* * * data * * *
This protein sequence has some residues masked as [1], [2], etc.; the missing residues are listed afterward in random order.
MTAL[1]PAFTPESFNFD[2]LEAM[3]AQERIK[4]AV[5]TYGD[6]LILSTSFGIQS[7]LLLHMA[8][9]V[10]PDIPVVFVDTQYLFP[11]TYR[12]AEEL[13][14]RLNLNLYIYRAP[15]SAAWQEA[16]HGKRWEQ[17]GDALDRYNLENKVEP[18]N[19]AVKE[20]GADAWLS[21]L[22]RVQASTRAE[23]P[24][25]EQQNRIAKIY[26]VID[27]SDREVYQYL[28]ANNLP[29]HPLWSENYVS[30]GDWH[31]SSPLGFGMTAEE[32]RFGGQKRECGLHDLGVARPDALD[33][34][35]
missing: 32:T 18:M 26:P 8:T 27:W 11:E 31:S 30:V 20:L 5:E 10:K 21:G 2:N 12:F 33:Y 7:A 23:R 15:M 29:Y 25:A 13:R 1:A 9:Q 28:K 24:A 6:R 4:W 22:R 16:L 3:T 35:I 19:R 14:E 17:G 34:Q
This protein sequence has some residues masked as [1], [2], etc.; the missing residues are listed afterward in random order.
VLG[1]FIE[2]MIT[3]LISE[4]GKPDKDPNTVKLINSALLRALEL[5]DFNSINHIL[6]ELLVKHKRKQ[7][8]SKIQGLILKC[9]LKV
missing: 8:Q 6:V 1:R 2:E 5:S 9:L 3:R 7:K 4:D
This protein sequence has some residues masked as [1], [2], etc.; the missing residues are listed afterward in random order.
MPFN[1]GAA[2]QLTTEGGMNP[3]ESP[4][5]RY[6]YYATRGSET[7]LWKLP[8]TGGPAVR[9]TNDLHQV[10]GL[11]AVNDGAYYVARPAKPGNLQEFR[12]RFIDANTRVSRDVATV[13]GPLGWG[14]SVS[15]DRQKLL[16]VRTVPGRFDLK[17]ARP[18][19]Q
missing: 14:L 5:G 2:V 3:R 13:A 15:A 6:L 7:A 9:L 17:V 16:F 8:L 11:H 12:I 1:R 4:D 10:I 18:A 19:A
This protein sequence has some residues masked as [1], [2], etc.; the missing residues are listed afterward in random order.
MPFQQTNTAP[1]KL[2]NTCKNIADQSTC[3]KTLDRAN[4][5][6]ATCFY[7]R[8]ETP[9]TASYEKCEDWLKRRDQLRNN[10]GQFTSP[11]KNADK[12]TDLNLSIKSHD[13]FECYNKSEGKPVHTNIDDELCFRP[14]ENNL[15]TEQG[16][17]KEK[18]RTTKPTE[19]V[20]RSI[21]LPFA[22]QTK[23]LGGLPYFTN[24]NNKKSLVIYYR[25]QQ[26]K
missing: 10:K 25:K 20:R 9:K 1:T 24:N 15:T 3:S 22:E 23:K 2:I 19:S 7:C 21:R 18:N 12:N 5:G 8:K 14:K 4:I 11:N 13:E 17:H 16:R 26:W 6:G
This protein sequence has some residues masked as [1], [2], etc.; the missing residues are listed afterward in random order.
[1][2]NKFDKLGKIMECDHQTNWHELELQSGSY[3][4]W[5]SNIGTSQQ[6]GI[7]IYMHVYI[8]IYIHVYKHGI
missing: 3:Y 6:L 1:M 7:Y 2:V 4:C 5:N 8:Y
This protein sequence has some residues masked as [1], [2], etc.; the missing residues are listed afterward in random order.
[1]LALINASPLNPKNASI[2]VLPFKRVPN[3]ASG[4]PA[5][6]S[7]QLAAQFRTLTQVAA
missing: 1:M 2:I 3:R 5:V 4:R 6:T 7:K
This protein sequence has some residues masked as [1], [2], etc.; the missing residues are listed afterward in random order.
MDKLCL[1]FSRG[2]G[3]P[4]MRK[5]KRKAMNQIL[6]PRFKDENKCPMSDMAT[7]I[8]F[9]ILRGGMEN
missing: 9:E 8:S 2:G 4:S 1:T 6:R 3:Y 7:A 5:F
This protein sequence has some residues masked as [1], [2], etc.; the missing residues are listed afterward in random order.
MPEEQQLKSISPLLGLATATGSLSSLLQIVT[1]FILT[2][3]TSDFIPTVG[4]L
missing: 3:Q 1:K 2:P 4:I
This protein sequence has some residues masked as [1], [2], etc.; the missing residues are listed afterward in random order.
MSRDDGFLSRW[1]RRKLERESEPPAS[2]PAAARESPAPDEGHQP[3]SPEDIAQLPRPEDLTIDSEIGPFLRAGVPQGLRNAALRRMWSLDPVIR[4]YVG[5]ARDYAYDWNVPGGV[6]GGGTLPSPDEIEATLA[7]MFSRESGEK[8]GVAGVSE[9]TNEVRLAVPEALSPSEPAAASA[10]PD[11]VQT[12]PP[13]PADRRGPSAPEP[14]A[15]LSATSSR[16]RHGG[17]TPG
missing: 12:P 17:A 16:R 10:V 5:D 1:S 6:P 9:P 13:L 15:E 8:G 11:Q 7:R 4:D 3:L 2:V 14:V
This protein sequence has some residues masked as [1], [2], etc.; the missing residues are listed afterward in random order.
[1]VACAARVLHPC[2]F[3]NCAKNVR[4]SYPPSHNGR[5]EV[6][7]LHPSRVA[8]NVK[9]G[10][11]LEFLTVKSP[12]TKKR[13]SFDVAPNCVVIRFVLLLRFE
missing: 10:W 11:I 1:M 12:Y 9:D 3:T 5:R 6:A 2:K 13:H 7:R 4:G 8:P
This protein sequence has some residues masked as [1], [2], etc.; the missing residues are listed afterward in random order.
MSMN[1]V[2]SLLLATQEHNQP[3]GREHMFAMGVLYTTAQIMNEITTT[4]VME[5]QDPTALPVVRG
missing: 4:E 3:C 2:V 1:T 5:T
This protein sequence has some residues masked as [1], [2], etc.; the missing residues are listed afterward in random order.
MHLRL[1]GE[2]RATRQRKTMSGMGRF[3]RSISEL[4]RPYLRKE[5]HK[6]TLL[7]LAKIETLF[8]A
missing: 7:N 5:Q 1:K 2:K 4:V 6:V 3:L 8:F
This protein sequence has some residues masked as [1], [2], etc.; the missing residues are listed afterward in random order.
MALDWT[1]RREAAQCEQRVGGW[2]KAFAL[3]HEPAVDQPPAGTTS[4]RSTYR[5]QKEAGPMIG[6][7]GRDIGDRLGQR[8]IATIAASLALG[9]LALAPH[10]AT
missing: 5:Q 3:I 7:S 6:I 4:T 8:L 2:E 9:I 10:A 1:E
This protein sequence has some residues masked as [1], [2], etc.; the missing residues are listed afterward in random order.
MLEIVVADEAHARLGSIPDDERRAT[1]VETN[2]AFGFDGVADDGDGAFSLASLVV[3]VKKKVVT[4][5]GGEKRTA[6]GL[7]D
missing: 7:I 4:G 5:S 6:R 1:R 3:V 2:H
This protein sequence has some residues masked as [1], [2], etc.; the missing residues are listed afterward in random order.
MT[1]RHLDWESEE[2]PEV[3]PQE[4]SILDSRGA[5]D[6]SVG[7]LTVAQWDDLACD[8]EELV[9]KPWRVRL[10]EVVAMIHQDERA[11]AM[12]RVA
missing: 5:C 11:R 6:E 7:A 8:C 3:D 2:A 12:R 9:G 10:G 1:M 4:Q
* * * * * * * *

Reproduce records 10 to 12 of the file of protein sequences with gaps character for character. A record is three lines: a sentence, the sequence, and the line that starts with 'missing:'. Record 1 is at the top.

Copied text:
This protein sequence has some residues masked as [1], [2], etc.; the missing residues are listed afterward in random order.
[1]VACAARVLHPC[2]F[3]NCAKNVR[4]SYPPSHNGR[5]EV[6][7]LHPSRVA[8]NVK[9]G[10][11]LEFLTVKSP[12]TKKR[13]SFDVAPNCVVIRFVLLLRFE
missing: 10:W 11:I 1:M 12:Y 9:D 3:T 5:R 6:A 2:K 13:H 7:R 4:G 8:P
This protein sequence has some residues masked as [1], [2], etc.; the missing residues are listed afterward in random order.
MSMN[1]V[2]SLLLATQEHNQP[3]GREHMFAMGVLYTTAQIMNEITTT[4]VME[5]QDPTALPVVRG
missing: 4:E 3:C 2:V 1:T 5:T
This protein sequence has some residues masked as [1], [2], etc.; the missing residues are listed afterward in random order.
MHLRL[1]GE[2]RATRQRKTMSGMGRF[3]RSISEL[4]RPYLRKE[5]HK[6]TLL[7]LAKIETLF[8]A
missing: 7:N 5:Q 1:K 2:K 4:V 6:V 3:L 8:F